When the American airline industry began a short stint of demo flights with biofuels in early November, Alaska Air Group head man Bill Ayer had a simple statement regarding the future of such efforts.
"Commercial airplanes are equipped and ready for biofuels. To the biofuels industry, we say: If you build it, we will buy it."
The eight companies selected "will help the FAA develop and approve alternative, sustainably-sourced 'drop-in 'jet fuels that can be used without changing aircraft engine systems or airport fueling infrastructure," the agency said.
The most pressing task is to produce those fuels in much larger quantities and at much lower cost than is the case now. In its demo flights, Alaska used a biofuel component made by Dynamic Fuels, a Louisiana-based partnership between the synthetic fuel manufacturer Syntroleum and the meat production giant Tyson Foods. The green fuel cost Alaska six times what conventional fuels cost.
"These new green aviation fuels will use energy sources right here at home," U.S. Secretary of Transportation Ray LaHood said in a statement announcing the contracts. "This type of innovation will create good-paying jobs in the airline and energy industries and help protect the environment at the same time."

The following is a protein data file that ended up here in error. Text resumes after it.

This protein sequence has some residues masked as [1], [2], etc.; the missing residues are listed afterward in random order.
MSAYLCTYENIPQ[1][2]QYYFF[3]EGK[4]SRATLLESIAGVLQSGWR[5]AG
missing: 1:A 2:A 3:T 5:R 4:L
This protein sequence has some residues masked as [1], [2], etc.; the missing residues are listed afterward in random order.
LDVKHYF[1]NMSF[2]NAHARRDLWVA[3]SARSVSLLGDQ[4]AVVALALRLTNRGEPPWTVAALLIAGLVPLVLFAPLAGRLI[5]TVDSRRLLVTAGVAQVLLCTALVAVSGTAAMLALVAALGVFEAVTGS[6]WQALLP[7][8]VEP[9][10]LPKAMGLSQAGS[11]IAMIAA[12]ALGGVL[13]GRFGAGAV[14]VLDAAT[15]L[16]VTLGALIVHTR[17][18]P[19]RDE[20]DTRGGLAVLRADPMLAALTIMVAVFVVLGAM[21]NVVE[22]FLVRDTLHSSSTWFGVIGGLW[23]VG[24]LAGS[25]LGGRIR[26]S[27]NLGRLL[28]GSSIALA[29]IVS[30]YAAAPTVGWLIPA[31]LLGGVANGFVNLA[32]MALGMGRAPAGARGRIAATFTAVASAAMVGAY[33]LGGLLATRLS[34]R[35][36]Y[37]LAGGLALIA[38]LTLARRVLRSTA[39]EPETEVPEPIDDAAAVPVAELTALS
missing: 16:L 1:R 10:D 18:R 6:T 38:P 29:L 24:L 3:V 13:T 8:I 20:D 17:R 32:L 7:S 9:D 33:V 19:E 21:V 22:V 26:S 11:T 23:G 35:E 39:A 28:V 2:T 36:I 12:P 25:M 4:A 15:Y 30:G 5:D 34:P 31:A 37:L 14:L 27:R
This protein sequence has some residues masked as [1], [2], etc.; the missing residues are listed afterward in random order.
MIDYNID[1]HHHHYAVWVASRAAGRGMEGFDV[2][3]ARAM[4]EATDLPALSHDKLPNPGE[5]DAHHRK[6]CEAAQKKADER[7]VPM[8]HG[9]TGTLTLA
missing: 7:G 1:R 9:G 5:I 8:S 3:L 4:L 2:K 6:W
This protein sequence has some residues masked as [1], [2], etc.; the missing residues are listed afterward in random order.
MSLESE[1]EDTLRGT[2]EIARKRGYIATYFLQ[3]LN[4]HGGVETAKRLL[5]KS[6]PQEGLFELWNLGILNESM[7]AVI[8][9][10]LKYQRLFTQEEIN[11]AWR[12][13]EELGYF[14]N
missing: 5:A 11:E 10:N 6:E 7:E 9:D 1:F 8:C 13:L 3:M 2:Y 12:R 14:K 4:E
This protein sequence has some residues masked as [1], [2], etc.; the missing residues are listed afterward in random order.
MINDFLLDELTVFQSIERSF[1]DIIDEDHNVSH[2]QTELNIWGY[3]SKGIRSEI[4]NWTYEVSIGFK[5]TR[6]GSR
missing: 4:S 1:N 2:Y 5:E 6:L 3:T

A big chunk of the FAA money– $3 million – will go to one company, LanzaTech [PDF]. Based in New Zealand, it has operation in Roselle, Ill.
There, the company said, it produces "sustainable alcohols and chemicals from waste gas resources that are completely outside the food value chain. These alcohols are then converted, using technology from LanzaTech's partner Swedish Biofuels, to jet fuel that is fully equivalent to petroleum jet fuel, or that can be blended with petroleum."